Stateside With Rosalea: What I'm Looking At
What I'm Looking At
Now that I have joined the modern world and have at least basic cable, I can choose from 82 channels of television instead of about a dozen free-to-air. Included in my line-up is the newby TV One, www.tv-one.tv, which "offers a broad range of lifestyle and entertainment-oriented programming that respects [the] values and reflects [the] intellectual and cultural diversity" of the African American community.
To someone who necessarily has only an outsider's acquaintance with that culture, it seems that what differentiates TV One from the older Black Entertainment Television cable channel is its appeal to a younger audience. My favourite program is Sunday's "The Gospel of Music" which makes for a great antidote to the early morning political pundit shows on the national networks. Featuring a broad mix of styles, a segment on a gospel group from the past, and performers from all around the world, it's a must-watch for anyone interested in this most essential form of American music.
Also included in the basic cable package is Fox News. Frankly, I can't bear to watch it any more than I can watch the CNN I also now get - because of all the clutter of graphics on the screen. Really these folks need to make up their mind whether they're going to be seen on a computer screen or a television, because the way that viewers relate to those two spaces is quite, quite different. (Or am I jjust an old fogey?)
Instead, I saw the most Fox News I've ever seen when I went to the Roxie Cinema in San Francisco on Saturday to the movie Outfoxed, which is a critique of the quality of that channel's journalistic standards. Like the editing in Fahrenheit 9/11, the editing in this movie is designed to give maximum weight to its central argument, which in this case is that, far from being "fair and balanced" as its promos claim, Fox is the propaganda arm of the Republican Party.
At one point the film shows the results of a poll that asked if people thought that Iraq and the 9/11 attacks were linked, and the graphic compared respondents who got their information from Fox with respondents who got their news from PBS/NPR (the public service television/radio stations). The percentage of Foxwatchers who thought the two were linked was far higher than the percentage of PBS/NPR folks who did. But what does that prove? Or rather, it could equally prove that those who get their news from PBS/NPR were misinformed by the left-wing liberals the right wing asserts run those two outlets.
The most shocking piece of video, however, is an out-take from July 2000, when Fox's lead political reporter was warming up to do an interview with George W. Bush. In the chit chat before the cameras roll, it transpires that the reporter's wife is actively working for the Bush election campaign. To the best of my knowledge, it's considered normal practice for editors to take journalists off stories in which they are so heavily involved that they might be seen to be biased.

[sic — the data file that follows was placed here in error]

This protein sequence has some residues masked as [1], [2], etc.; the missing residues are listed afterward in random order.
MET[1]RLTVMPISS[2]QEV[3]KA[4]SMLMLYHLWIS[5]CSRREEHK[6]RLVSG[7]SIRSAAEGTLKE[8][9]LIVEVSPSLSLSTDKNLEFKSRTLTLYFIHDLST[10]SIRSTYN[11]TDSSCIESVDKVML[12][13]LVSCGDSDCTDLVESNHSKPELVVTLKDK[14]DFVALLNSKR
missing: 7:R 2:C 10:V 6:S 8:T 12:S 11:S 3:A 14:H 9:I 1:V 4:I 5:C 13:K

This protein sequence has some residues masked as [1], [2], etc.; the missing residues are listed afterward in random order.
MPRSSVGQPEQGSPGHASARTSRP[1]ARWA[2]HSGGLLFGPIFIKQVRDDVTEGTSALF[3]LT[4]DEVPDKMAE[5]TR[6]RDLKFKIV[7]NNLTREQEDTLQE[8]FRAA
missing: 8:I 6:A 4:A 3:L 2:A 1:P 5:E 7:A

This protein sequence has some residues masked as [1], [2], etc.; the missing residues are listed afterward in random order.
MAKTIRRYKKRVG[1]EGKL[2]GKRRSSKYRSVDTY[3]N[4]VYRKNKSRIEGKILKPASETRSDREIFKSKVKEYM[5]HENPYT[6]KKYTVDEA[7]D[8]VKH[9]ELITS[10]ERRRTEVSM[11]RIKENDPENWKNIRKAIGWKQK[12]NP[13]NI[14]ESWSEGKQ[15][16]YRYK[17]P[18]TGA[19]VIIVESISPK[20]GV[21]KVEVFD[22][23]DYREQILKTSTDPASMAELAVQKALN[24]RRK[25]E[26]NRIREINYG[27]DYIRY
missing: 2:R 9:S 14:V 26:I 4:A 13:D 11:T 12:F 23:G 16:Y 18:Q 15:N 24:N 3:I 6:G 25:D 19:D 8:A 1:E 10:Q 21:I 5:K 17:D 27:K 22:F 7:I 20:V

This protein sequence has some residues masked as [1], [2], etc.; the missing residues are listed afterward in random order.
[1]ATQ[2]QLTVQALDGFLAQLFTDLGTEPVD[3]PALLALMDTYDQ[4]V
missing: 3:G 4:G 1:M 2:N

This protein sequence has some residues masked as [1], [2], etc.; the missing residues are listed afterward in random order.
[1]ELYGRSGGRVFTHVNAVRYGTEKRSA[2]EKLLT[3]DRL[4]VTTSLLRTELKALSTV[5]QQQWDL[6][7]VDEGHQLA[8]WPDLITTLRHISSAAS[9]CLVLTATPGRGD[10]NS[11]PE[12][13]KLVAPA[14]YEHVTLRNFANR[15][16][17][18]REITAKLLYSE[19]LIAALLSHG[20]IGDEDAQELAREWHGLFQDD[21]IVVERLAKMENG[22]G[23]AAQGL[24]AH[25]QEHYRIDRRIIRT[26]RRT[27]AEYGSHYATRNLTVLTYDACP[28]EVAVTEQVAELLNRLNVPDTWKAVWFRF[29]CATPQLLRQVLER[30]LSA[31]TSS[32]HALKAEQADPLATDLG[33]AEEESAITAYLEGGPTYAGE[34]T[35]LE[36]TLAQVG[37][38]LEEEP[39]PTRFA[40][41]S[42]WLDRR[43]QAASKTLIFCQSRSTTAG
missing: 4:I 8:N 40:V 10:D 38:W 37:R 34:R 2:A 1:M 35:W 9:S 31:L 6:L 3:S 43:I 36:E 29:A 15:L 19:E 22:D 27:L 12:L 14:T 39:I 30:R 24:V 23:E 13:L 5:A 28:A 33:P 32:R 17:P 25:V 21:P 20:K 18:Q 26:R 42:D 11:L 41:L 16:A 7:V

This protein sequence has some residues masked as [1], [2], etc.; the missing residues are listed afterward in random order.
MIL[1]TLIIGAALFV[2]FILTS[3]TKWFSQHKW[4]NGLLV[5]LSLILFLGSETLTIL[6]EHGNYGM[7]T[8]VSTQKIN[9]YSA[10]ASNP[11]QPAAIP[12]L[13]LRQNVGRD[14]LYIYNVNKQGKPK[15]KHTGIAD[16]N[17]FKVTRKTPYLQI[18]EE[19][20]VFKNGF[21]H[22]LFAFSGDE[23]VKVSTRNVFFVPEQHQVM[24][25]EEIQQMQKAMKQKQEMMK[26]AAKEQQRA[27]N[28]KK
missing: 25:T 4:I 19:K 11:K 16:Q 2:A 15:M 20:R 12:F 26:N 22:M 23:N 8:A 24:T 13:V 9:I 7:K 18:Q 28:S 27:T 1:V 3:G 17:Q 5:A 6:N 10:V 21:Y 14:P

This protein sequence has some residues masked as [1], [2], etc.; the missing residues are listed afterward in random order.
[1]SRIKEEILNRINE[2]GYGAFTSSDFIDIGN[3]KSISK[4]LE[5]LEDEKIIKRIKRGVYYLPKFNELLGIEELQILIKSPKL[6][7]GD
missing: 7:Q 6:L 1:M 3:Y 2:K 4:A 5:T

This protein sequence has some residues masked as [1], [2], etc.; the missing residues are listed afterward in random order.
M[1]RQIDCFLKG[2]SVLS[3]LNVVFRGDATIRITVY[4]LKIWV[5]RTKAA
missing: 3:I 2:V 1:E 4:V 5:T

Not so in the United States, it seems. And I don't think it applies just to the Republican side of things. According to his autobiography, Bob Schieffer, veteran CBS reporter, married into a family that was prominent in the Democratic Party, and who's to say that his reports over the years haven't similarly been less than objective? It's one thing for columnists, pundits, and talk show hosts to be partisan at best and ill-informed at worst, but it's quite another for so-called elite journalists to be so. "Elite journalists", by the way, is a derogatory term here in the States.
The worst thing about Outfoxed is the opportunity it misses to get people to do something about the woeful state of news reporting in this country. Interviews with people who have successfully challenged the system were intercut with the credits, and many people walked out as soon as the credits rolled, so missed out on getting that information.
While doing some research about the history of biotechnology, I came across what I consider the best, most succinct information I've seen about how the media operates and the synergy between reporters, their editors, and their sources. It's from the June 21, 2004 on-line newsletter of the Scripps Research Institute and is called What Journalists Want: Nine Things for Scientists to Think about Before Talking to Reporters. I recommend it to anyone who has any interest whatsoever in the process of informing people, or being informed, about the world around them.